In October 2014, the Interior Ministry announced it had halted a project to measure public opinion pending the outcome of the lawsuit.

In January 2015, the European Union issued a decree calling for “an EU-wide ban on the export to Egypt of intrusion and surveillance technologies,” recognizing “a large-scale campaign of arbitrary detention, harassment, intimidation and censorship against government critics.”

2015 could be a very critical year for telecommunications in Egypt. A report published by privately owned Al-Borsa newspaper on May 10 stated that the Defense Ministry has demanded a 60 percent share in a new national entity, which would participate in rebuilding the infrastructure of the telecommunications sector, rejecting an initial draft proposal that allotted them half that share.

The new draft allocates only 20 percent to other ministries, while telecommunications companies would get a 20 percent stake — a reduction of 20 percent from the initial draft.

The Defense Ministry further stipulated that telecommunications companies would have no role in installing or extending cables into lands controlled by the military, but would be limited to renting the cables from the ministry.

The government has also begun to discuss and prepare an amendment to Law No.10 and to issue a new law pertaining to digital security and the fight against cyber crimes.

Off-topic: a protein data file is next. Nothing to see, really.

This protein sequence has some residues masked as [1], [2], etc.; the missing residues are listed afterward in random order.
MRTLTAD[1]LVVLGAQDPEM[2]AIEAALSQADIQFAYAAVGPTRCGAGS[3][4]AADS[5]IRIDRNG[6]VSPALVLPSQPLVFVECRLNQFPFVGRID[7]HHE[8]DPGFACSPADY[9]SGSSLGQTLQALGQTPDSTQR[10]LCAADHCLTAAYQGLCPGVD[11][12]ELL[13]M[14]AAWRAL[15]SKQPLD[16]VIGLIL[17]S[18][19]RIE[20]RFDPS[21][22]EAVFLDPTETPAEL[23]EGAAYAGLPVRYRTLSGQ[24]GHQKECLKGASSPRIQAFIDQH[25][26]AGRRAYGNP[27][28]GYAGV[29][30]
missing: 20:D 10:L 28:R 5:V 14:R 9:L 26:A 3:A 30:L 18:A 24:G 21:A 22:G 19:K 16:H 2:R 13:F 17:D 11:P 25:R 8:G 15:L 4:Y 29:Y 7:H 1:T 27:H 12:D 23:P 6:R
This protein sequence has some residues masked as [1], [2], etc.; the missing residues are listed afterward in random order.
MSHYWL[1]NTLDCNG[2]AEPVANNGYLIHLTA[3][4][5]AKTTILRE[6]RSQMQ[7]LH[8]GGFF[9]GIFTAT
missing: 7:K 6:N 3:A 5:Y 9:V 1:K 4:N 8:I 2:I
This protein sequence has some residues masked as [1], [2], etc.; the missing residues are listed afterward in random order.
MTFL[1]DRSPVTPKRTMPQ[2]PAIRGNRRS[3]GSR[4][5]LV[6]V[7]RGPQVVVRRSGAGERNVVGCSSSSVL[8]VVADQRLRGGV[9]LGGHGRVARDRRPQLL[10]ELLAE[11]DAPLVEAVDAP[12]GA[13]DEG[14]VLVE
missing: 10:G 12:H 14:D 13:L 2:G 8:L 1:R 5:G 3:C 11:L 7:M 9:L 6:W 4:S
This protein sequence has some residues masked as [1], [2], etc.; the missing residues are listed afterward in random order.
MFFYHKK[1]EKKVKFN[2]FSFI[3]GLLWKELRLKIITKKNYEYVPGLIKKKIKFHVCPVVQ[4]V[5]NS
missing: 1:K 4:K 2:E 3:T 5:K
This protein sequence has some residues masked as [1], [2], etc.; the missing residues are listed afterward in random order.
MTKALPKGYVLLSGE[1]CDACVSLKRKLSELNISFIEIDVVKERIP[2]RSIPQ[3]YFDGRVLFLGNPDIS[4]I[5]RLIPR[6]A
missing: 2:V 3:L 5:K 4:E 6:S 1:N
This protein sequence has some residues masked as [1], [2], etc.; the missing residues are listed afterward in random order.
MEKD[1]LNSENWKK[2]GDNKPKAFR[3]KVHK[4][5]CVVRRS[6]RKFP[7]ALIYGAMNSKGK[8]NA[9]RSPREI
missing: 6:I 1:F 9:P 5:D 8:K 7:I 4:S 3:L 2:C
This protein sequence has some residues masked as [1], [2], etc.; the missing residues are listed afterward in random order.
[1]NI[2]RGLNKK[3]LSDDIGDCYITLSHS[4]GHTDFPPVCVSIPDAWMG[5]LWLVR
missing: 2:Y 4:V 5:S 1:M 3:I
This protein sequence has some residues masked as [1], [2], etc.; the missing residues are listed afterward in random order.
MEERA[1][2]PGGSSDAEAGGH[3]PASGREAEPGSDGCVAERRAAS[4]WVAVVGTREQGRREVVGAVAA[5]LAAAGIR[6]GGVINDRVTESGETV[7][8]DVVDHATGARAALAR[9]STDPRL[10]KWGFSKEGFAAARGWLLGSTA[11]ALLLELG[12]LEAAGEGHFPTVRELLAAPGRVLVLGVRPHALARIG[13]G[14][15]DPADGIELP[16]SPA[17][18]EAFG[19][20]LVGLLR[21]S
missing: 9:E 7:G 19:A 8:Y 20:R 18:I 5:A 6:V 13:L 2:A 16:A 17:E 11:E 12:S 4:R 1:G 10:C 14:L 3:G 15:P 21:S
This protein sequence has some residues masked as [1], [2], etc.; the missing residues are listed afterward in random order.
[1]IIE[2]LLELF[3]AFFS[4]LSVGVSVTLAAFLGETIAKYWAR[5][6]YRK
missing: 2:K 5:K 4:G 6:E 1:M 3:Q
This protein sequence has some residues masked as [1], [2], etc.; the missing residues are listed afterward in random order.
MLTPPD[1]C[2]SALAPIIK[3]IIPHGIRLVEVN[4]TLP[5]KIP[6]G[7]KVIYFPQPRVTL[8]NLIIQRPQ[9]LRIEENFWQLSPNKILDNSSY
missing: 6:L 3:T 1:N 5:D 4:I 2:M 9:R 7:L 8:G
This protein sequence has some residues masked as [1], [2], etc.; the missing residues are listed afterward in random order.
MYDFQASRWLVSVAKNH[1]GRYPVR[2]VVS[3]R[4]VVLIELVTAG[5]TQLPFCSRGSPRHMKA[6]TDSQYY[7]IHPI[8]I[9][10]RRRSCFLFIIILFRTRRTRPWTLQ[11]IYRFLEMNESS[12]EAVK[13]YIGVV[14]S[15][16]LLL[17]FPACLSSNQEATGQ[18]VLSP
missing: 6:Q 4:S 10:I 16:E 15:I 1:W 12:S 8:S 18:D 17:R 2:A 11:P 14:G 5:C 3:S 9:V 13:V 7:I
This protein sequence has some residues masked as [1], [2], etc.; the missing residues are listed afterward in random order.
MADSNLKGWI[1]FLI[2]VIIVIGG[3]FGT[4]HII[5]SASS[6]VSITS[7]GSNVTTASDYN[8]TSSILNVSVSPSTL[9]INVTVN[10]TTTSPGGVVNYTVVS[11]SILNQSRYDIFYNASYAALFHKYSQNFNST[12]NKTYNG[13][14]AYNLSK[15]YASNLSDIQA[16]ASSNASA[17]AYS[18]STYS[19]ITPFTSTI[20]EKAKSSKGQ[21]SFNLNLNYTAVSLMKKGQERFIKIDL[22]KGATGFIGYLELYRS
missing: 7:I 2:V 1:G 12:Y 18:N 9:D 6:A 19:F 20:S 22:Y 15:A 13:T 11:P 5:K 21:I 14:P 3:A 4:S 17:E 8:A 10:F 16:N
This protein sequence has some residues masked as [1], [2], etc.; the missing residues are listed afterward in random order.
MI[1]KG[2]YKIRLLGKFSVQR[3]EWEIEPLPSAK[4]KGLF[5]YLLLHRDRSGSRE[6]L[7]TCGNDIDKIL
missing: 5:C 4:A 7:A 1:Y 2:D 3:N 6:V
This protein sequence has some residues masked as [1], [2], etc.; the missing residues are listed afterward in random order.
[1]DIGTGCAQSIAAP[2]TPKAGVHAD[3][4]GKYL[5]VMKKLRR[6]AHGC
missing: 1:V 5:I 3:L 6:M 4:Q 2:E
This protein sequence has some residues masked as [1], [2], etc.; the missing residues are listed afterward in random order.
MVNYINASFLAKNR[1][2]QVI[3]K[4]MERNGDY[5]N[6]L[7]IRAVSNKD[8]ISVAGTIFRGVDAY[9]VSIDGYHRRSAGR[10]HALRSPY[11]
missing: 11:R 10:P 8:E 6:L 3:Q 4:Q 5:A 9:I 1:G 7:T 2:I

Taher believes the amendments will increase the ambiguity of the law, which if broken, would mean a prison sentence of no less than six months, with a possible fine of at least LE200,000.

He also points to problematic provisions in the first draft, which would punish owners of penetrated websites if they neglect to report an incident or take security measures that prevent the hacking of their sites, despite the fact that most hacking operations take place without the knowledge of the breached website’s owner.

The year 2015 then is a decisive year for the future of Egyptian cyber space, an existential thorn in the state’s side. In its fight, the government, through the tight grip of its security and military apparatuses, is recalling a legacy of terminology and tools it has long utilized in the name of national security.

Ahmed Gharbeya and Ramy Raoof greatly contributed to and supported the completion of this report. 

AD
 
 
Mohamed Hamama